Broadcast nightly news shows completely ignored the day's landmark court ruling striking down federal net neutrality regulations, an omission that deals a huge disservice to the public audience and a boon to the news outlets' parent corporations.
Net neutrality -- the principle that corporate internet providers should provide equal access to content for subscribers -- was dealt a serious blow the morning of January 14 when the D.C. Court of Appeals invalidated the Federal Communications Commission's requirement that providers offer equal access to online information, regardless of the source. Prior to the ruling, the FCC prevented internet providers from blocking (or slowing down access to) content in order to benefit their own business interests.
That evening, neither NBC, CBS, nor ABC acknowledged the ruling in their evening news broadcasts.
Here's why that's important -- NBC is owned by Comcast Corporation, which bills itself as the nation's largest high-speed Internet provider. CBS' parent company is CBS Corporation, which also owns multiple sports networks and Showtime, while ABC is part of The Walt Disney Company empire, also the owner of ESPN.
This is a huge conflict of interest for the broadcast news channels, as their parent corporations all have a vested interest in striking down net neutrality laws and promoting their own content at the expense of competitors that lack an advantage in size or Internet service. As PCWorld explained:
Net neutrality advocates fear that without rules in place, big companies like Netflix, Disney, and ESPN could gain advantage over competitors by paying ISPs to provide preferential treatment to their company's data. For example, YouTube might pay extra so that its videos load faster than Hulu's on the ISP's network.
We've already seen shades of What Could Happen in AT&T's Sponsored Data and Comcast's decision to have the Xfinity TV streaming app for the Xbox 360 not count against Comcast subscribers' data caps.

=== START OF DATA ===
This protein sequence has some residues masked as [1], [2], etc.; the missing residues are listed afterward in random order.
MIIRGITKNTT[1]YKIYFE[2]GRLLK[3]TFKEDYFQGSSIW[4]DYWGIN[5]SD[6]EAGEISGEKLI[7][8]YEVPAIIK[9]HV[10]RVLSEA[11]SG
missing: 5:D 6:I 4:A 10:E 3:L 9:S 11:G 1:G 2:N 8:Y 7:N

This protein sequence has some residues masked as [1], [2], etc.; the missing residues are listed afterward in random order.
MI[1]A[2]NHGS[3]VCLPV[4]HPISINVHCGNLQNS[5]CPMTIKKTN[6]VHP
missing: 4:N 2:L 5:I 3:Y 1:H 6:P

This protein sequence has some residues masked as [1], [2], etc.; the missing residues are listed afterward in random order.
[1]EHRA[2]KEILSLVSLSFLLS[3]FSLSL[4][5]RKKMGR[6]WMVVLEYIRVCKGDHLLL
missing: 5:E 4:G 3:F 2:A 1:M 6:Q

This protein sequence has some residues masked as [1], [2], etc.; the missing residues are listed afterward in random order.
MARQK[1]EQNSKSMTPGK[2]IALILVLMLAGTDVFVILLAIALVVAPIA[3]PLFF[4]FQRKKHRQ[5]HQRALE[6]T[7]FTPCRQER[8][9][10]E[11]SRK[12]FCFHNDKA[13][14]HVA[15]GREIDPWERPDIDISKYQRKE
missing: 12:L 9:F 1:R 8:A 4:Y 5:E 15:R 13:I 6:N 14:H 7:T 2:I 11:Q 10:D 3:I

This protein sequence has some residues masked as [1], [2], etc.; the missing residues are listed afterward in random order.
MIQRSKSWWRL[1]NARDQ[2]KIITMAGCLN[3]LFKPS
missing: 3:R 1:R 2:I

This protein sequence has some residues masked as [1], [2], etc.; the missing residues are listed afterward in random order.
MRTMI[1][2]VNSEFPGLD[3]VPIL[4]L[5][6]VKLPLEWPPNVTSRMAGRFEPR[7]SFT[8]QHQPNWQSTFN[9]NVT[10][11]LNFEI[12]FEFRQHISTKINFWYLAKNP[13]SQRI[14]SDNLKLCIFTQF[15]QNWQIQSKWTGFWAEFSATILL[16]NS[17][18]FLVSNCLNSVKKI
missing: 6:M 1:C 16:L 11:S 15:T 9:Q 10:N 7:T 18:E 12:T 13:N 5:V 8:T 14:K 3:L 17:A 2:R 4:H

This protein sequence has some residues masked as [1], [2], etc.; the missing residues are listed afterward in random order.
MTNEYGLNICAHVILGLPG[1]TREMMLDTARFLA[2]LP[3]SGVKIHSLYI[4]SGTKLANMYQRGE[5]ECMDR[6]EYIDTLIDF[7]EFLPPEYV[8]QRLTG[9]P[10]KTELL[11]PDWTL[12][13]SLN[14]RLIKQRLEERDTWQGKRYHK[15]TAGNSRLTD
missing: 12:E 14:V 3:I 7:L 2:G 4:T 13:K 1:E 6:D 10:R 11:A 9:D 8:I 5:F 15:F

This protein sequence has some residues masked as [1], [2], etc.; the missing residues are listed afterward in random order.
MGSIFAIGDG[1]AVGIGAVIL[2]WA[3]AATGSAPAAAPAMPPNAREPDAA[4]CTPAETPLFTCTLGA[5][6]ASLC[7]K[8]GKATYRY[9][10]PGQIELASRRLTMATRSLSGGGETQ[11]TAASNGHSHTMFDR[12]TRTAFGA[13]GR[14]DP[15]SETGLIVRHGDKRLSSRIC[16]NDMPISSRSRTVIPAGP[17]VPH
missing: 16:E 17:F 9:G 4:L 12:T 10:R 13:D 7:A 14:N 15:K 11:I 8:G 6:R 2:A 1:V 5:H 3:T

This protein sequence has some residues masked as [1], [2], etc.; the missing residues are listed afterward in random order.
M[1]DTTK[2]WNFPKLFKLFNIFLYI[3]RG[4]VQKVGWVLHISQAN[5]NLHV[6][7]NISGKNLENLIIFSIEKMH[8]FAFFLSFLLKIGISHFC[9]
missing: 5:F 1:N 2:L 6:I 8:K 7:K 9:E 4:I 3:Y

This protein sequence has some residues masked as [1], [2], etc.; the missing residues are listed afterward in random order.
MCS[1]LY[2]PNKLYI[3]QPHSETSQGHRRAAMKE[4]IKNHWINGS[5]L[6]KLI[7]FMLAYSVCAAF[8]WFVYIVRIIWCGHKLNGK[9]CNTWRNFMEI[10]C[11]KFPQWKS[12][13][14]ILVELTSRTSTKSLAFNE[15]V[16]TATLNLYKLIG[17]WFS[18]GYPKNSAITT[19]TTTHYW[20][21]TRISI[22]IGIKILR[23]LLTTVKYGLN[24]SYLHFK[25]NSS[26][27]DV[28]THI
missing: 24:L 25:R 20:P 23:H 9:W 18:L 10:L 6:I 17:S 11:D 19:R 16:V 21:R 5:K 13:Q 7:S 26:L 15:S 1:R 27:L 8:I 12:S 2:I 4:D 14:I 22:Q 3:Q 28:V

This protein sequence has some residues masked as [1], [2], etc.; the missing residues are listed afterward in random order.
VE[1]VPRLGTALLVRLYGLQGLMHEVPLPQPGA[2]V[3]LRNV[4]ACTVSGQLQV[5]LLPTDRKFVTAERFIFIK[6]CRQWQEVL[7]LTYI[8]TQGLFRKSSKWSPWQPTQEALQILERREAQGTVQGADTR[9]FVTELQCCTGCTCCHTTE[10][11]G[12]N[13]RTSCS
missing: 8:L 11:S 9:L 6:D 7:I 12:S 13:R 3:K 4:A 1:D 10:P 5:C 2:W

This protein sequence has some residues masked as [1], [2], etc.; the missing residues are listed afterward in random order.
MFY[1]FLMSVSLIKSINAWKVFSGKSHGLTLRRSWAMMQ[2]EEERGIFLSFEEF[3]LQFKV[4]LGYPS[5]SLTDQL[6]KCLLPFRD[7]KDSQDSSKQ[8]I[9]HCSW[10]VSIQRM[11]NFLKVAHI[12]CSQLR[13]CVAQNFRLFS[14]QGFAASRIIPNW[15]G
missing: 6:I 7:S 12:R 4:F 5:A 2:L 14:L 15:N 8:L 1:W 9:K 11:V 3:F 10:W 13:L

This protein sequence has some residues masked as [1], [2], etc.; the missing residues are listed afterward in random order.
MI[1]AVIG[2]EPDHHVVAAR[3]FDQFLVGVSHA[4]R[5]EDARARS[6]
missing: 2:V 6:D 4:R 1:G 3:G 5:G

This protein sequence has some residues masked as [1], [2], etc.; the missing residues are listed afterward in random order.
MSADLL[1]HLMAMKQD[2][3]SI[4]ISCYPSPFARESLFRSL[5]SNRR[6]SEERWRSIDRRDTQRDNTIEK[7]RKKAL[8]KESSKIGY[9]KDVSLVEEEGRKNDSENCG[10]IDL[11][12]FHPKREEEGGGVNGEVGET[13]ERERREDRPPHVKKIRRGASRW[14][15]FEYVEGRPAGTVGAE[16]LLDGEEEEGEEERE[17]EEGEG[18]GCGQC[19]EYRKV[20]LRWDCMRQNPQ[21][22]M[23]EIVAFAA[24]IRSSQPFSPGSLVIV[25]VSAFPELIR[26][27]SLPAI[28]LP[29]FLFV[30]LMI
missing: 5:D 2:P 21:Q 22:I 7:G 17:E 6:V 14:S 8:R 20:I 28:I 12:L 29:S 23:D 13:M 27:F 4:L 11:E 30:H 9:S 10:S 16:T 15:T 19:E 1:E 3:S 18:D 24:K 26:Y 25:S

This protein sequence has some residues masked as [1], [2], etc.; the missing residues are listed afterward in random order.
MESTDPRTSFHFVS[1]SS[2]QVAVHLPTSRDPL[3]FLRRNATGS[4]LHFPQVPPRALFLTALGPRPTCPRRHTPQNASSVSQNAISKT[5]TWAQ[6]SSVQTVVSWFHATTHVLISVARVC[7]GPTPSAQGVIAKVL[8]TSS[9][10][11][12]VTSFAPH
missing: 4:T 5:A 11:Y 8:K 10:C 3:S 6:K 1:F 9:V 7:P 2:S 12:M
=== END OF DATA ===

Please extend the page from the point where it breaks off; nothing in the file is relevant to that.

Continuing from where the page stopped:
Vinton Cerf, a computer scientist often recognized as one of the fathers of today's Internet, has observed that such a system without net neutrality "would fundamentally undermine the principles that have made the Internet such a success." And Tim Berners-Lee, who invented the World Wide Web, explained the greater implications of net neutrality (emphasis added):
BERNERS-LEE: We need to be able to find ways of coming to agreements with people in other countries, in other cultures, about what we are going to do with our planet and how we are going to solve global warming. For that, we need a very strong democracy. Democracy involves people being informed, being able to communicate, being able to hold each other accountable. And all that absolutely depends on the neutral internet.
The legal future of the FCC's ability to regulate net neutrality remains to be seen. But the failure of the nation's broadcast news to air today's court decision suggests an allegiance closer to the interests of their corporate parents than to those of their public audience.
Image via Steve Rhodes via Creative Commons License